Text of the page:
For their part, in order to deflect criticism, the government has alternatively described the riots as a spontaneous outpouring of “grief and hysteria” or a result of an organized fifth column led by the “enemies of peace.” In reality, they were rooted in grievances shared by communities in peripheral regions to the south, west and east of the capital: decades of economic neglect, forcible imposition of rigid interpretations of Islamic law and the stifling of independent civil society institutions and political freedoms.
In particular, the groundswell of anger comes in reaction to the Islamist-backed regime’s economic polices of the last 16 years. These policies of “consolidation,” designed in the 1990s by Hassan Turabi, once the primary Islamist ideologue behind the regime but now an opposition figure, effectively brought the entire economic and political system under an Islamist monopoly. For almost two decades, the Islamists purged rivals from government, military and civil service posts, monopolized a host of financial institutions, limited credit access to members of the National Islamic Front, and controlled the majority of export and import licenses and commercial enterprises. These policies have long been a source of much public dissatisfaction, not only in the south and Darfur, but also among disenfranchised Sudanese in Khartoum.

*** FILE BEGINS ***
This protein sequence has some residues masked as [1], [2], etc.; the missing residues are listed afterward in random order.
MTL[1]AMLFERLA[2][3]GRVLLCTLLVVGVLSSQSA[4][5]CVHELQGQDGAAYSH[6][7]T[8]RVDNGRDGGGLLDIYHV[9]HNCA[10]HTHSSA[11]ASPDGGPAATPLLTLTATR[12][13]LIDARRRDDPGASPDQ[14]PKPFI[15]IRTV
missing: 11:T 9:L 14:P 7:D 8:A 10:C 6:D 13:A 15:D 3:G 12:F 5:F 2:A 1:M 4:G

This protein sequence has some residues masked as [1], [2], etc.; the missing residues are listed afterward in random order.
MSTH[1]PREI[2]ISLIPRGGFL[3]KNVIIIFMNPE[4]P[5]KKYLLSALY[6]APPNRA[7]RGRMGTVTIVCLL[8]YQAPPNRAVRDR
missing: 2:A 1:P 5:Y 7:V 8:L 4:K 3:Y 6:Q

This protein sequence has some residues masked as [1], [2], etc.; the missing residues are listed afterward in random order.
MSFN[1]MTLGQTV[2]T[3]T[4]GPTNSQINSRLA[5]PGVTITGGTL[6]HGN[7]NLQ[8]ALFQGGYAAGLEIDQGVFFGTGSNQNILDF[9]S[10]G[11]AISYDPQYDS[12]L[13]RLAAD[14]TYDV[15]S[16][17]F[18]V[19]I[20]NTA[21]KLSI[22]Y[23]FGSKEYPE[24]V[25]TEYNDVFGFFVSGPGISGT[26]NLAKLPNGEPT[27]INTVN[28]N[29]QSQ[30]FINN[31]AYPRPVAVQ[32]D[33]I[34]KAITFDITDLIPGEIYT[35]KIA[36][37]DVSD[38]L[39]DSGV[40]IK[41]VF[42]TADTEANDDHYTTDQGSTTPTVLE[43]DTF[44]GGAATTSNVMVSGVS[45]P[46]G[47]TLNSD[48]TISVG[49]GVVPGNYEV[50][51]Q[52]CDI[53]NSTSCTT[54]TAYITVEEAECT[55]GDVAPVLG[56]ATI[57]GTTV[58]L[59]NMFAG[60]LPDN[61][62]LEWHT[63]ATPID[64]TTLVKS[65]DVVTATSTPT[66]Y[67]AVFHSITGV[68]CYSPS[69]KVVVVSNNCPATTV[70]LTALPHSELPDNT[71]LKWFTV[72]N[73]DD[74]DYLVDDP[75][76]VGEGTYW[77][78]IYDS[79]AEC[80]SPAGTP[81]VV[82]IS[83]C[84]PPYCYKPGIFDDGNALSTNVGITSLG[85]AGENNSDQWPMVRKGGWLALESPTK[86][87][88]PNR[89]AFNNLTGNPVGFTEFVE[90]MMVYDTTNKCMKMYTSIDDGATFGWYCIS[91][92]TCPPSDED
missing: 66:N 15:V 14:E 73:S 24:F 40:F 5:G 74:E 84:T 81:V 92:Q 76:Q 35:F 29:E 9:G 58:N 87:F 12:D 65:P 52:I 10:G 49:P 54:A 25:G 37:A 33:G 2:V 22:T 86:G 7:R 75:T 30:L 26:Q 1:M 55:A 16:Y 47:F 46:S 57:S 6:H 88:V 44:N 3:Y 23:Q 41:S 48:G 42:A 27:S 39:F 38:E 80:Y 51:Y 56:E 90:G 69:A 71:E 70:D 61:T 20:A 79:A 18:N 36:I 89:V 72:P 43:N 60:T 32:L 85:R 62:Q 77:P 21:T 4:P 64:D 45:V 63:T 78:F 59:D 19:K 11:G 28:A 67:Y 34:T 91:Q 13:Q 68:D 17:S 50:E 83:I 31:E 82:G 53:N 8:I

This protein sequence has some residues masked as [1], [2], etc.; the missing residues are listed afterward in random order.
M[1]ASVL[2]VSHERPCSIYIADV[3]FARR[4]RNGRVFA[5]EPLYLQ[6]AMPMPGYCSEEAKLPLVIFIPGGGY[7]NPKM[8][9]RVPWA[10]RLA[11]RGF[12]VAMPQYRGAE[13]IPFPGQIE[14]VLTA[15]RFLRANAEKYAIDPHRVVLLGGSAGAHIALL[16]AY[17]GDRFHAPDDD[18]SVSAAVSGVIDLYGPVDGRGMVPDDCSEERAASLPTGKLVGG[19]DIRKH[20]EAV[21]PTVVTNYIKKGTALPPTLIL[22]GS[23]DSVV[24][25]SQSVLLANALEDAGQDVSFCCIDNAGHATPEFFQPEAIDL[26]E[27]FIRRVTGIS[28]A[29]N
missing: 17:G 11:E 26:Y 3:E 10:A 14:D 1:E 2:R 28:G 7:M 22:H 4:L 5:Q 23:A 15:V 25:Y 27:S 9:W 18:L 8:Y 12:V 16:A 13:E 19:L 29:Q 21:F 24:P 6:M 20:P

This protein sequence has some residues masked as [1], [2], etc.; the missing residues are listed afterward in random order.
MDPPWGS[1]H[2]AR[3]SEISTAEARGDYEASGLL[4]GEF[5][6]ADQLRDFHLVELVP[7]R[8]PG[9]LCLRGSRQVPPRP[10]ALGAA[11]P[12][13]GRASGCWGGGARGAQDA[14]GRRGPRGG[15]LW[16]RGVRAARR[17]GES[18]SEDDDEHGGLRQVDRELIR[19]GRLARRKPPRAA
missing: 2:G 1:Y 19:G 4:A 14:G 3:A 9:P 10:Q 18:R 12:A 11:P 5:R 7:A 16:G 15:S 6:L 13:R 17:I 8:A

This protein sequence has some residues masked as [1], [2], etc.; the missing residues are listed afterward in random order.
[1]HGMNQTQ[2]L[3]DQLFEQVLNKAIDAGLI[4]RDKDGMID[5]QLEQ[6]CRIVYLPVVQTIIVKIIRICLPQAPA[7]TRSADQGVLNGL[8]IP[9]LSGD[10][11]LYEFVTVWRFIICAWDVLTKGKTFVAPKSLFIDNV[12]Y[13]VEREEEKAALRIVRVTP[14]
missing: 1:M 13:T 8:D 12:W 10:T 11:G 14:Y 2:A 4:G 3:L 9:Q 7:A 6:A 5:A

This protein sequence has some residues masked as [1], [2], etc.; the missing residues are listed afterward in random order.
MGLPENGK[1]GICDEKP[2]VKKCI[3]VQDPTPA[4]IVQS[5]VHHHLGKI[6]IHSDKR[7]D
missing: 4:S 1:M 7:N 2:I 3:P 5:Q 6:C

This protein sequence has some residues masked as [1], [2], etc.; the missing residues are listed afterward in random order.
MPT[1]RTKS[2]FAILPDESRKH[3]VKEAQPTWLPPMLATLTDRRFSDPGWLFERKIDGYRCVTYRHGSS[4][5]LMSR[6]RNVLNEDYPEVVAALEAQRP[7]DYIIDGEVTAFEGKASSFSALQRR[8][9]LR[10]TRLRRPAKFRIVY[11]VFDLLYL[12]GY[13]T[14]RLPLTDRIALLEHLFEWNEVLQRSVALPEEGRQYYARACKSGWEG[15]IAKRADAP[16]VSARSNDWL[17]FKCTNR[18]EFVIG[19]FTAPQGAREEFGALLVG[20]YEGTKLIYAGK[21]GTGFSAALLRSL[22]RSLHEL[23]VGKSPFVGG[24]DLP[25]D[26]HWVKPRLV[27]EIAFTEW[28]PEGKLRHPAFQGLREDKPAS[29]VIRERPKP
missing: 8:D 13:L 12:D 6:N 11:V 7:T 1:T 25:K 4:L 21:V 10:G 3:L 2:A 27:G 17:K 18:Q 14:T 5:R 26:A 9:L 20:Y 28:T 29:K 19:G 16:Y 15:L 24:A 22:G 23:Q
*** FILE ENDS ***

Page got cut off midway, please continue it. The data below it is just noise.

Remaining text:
Anger at the government is rooted in a sense that the unjust “consolidation” has proceeded apace, while educational and job opportunities, health, housing and transportation for the majority of the population have been left to stagnate. While many rioters exploited these grievances to loot and destroy private property, the majority belonging to Khartoum’s working class were moved to attack commercial and business enterprises out of anger, and the fact that they saw, in John Garang, the hope of achieving some level of economic and social justice after years of increasing pauperization. The fact that the National Congress is to have, in accordance with the CPA, as much as 52 percent representation in the interim government, to the exclusion of other parties and civil society organizations (with the exception of the SPLM), will remain a bone of contention.